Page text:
Army Pfc. Bradley Manning is escorted into a courthouse in Fort Meade, Maryland, Tuesday, May 21, 2013, before a pretrial military hearing. (AP Photo/Patrick Semansky)
The prosecution of Bradley Manning, WikiLeaks’ source inside the US Army, will be pulling out all the stops when it calls to the stand a member of Navy SEAL Team 6, the unit that assassinated Osama bin Laden. The SEAL (in partial disguise, as his identity is secret) is expected to tell the military judge that classified documents leaked by Manning to WikiLeaks were found on bin Laden’s laptop. That will, in turn, be offered as proof not that bin Laden had Internet access like 2 billion other earthlings, but that Manning has “aided the enemy,” a capital offense.
Think of it as courtroom cartoon theater: the heroic slayer of the jihadi super-villain testifying against the ultimate bad soldier, a five-foot-two-inch gay man facing twenty-two charges in military court and accused of the biggest security breach in US history.
But let’s be clear on one thing: Manning, the young Army intelligence analyst who leaked thousands of public documents and passed them on to WikiLeaks, has done far more for US national security than SEAL Team 6.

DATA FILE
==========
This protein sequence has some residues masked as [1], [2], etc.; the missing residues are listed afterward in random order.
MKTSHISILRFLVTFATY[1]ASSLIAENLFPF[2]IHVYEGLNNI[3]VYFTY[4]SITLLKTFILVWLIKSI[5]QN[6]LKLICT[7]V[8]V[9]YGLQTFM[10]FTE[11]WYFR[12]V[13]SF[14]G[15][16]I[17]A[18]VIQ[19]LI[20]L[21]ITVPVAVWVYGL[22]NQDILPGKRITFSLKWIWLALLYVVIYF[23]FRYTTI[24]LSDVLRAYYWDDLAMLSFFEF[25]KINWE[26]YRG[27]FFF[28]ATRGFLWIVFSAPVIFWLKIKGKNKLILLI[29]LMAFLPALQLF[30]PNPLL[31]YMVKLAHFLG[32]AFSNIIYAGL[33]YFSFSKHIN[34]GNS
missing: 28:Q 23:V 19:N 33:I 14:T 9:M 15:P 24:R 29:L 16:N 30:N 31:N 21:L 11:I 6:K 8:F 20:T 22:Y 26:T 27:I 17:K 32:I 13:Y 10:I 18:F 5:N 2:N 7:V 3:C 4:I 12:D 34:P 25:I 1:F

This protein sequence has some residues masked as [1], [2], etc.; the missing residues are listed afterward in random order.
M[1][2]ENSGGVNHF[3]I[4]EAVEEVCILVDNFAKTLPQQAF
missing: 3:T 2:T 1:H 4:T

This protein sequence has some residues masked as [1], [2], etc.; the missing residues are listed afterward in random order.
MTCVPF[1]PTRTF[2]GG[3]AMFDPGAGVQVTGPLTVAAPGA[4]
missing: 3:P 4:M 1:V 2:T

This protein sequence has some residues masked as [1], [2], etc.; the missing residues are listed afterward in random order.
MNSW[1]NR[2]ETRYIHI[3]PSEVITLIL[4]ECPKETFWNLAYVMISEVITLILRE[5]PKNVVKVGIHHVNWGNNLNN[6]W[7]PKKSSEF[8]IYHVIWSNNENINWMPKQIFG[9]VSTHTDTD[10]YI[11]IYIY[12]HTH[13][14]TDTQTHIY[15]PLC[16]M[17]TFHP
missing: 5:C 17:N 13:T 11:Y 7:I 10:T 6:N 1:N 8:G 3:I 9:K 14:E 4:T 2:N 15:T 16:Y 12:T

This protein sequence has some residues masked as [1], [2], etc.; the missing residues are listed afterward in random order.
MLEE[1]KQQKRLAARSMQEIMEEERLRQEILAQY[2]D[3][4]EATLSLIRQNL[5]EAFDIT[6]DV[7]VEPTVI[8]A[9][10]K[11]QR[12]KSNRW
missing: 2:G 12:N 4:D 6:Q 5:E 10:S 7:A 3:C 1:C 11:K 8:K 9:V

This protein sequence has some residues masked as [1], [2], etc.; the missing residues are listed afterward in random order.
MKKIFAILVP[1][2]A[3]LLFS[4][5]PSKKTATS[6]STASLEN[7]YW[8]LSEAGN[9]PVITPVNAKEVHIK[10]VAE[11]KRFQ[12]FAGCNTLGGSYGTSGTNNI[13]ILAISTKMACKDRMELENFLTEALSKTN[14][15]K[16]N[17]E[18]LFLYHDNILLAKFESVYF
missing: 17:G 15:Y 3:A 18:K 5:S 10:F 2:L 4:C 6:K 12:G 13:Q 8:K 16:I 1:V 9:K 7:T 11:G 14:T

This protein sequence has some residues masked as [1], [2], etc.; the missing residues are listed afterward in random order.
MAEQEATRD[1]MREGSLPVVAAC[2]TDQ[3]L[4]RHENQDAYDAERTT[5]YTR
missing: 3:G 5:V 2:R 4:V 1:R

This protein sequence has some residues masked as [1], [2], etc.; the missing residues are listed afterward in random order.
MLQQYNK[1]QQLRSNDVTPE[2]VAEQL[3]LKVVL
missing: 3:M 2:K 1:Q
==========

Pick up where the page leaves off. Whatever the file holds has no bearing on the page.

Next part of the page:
The assassination of Osama bin Laden, the spiritual (but not operational) leader of Al Qaeda, was a fist-pumping moment of triumphalism for a lot of Americans, as the Saudi fanatic had come to incarnate not just Al Qaeda but all national security threats. This was true despite the fact that, since 9/11, Al Qaeda has been able to do remarkably little harm to the United States or to the West in general. (The deadliest attack in a Western nation since 9/11, the 2004 Atocha bombing in Madrid, was not committed by bin Laden’s organization, though white-shoe foreign policy magazines and think tanks routinely get this wrong, “Al Qaeda” being such a handy/sloppy metonym for all terrorism.)